Loading the player...
A:

Working capital represents the difference between a firm’s current assets and current liabilities. The challenge can be determining the proper category for the vast array of assets and liabilities on a firms’ balance sheet and deciphering the overall health of a firm in meeting its short-term commitments.

Current Assets

Current assets represent assets that a firm expects to turn into cash within one year, or one business cycle, whichever is less. More obvious categories include cash, cash and cash equivalents, accounts receivables, inventory, and other shorter-term prepaid expenses. Other examples include current assets of discontinued operations and interest payable.

Current Liabilities

In similar fashion, current liabilities are liabilities that a firm expects to pay within a year, or one business cycle, whichever is less. Examples include accounts payables, accrued liabilities, and accrued income taxes. Other current liabilities include dividends payable, capital leases due within a year, and long-term debt that is now due within the year.

What Working Capital Means

A healthy business will have ample capacity to pay off its current liabilities with current assets. The current ratio is current assets divided by current liabilities and provides insight into working capital health at a firm. A ratio above 1 means current assets exceed liabilities, and the higher the ratio, the better.

A more stringent ratio is the quick ratio, which measures the proportion of short-term liquidity as compared to current liabilities. The difference between this and the current ratio is in the numerator, where the asset side includes cash, marketable securities, and receivables. The key item it backs out is inventory, which can be more difficult to turn into cash on a shorter-term basis.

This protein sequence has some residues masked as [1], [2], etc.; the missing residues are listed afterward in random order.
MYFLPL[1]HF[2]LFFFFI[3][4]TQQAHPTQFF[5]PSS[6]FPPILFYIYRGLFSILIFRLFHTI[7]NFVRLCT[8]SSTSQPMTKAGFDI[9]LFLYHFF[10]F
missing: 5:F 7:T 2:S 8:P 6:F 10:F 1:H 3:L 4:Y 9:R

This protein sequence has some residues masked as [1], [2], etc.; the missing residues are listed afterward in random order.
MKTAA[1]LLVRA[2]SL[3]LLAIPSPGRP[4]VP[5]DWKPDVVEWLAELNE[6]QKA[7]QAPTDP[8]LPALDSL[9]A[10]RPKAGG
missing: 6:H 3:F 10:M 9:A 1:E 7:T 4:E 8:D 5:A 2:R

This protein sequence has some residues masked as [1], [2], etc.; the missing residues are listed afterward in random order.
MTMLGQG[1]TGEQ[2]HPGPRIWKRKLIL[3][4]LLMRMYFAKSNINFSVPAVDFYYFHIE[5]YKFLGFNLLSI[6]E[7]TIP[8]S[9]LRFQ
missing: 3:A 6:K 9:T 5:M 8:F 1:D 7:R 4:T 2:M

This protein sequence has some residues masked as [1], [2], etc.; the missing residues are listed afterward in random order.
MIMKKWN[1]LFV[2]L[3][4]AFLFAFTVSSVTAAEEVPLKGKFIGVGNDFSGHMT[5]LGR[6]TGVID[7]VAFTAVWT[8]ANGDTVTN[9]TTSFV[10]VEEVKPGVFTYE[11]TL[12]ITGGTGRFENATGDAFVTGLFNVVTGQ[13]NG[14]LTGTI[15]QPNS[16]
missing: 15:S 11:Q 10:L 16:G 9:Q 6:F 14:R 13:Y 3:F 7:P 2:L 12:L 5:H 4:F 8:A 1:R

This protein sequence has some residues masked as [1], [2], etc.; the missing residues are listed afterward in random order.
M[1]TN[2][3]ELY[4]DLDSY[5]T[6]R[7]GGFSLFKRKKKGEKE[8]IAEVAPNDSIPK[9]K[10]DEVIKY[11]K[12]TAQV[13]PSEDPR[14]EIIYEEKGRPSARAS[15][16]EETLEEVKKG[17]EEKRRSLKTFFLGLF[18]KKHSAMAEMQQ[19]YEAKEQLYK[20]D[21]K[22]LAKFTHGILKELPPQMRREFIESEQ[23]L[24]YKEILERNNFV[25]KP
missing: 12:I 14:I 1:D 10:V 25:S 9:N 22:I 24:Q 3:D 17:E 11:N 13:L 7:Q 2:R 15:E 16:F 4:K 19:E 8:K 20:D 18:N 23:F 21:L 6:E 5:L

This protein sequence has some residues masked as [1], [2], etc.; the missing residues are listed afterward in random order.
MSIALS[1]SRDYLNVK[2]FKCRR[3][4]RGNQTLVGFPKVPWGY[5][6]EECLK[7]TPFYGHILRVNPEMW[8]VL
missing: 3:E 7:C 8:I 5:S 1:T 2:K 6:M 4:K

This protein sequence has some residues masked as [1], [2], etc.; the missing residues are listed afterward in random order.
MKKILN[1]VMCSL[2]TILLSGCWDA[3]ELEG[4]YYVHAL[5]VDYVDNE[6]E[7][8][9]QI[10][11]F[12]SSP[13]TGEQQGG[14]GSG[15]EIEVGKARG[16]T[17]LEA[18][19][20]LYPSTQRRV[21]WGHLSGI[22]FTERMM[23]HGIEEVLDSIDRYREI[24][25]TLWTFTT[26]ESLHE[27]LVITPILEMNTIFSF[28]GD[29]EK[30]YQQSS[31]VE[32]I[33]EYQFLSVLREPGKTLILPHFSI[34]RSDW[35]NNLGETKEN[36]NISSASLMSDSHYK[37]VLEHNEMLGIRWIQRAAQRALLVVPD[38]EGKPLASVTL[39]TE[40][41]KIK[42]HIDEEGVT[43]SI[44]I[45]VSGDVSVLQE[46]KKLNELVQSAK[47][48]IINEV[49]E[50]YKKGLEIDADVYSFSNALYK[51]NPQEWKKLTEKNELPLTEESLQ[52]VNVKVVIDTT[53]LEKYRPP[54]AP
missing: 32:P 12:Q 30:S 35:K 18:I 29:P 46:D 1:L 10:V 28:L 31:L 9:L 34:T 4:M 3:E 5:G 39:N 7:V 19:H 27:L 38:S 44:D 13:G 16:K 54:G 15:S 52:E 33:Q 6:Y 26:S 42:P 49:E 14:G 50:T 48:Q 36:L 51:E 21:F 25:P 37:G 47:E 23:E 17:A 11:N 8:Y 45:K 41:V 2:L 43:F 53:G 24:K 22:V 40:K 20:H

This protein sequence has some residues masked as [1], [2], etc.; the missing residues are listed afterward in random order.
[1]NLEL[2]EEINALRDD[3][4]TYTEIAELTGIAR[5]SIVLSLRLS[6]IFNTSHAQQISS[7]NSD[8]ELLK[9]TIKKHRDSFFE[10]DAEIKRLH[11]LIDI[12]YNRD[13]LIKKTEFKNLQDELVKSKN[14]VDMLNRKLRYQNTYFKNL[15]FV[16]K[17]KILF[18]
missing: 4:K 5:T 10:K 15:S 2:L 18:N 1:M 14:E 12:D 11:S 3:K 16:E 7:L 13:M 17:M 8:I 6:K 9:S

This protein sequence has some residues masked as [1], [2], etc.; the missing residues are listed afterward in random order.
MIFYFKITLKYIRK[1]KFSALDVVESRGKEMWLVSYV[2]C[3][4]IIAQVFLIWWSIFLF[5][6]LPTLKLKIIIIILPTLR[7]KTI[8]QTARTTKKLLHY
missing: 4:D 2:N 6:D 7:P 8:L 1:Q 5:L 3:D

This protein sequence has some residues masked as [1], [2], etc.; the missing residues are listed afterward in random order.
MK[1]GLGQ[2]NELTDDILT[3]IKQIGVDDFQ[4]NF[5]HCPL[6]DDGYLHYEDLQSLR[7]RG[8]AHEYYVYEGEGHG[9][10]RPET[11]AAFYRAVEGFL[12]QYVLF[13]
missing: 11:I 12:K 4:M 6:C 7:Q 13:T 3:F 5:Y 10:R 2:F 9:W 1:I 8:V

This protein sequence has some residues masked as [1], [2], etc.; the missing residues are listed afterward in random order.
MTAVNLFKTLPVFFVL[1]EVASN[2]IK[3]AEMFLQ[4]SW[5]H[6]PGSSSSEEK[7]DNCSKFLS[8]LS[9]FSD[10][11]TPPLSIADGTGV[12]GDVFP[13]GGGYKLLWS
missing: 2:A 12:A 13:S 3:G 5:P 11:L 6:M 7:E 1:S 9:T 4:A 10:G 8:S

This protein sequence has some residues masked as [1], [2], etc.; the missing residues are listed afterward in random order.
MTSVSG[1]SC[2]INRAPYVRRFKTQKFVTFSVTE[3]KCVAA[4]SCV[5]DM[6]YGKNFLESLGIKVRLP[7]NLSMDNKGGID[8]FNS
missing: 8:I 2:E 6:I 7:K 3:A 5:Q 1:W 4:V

The Bottom Line

The formula for calculating working capital is straightforward, but lends great insight into the shorter-term health of a firm. The quick ratio is an even better indicator of shorter-term liquidity and can be important for suppliers and lenders to understand as well as for investors to assess how a company can handle short-term obligations.

RELATED FAQS
  1. What is the formula for calculating the current ratio?

    Find out how to calculate the current ratio and what that result can tell you about a potential investment. Read Answer >>
  2. What are the main differences between the current ratio and the quick ratio?

    Find out how the quick ratio and the current ratio can offer different views on a company's ability to pay off liabilities. Read Answer >>
  3. What are some examples of current liabilities?

    Examine some common examples of current liabilities a company may owe within a year or less in order to accurately assess ... Read Answer >>
  4. Do working capital funds expire?

    Find out how and why a company's working capital can change over time, though the fund does not actually expire, and how ... Read Answer >>
  5. What are some alternative liquidity ratios to the cash ratio?

    Learn what the cash ratio measures, and understand what two other liquidity ratios can be used by a company to replace the ... Read Answer >>
  6. What is the formula for calculating the current ratio in Excel?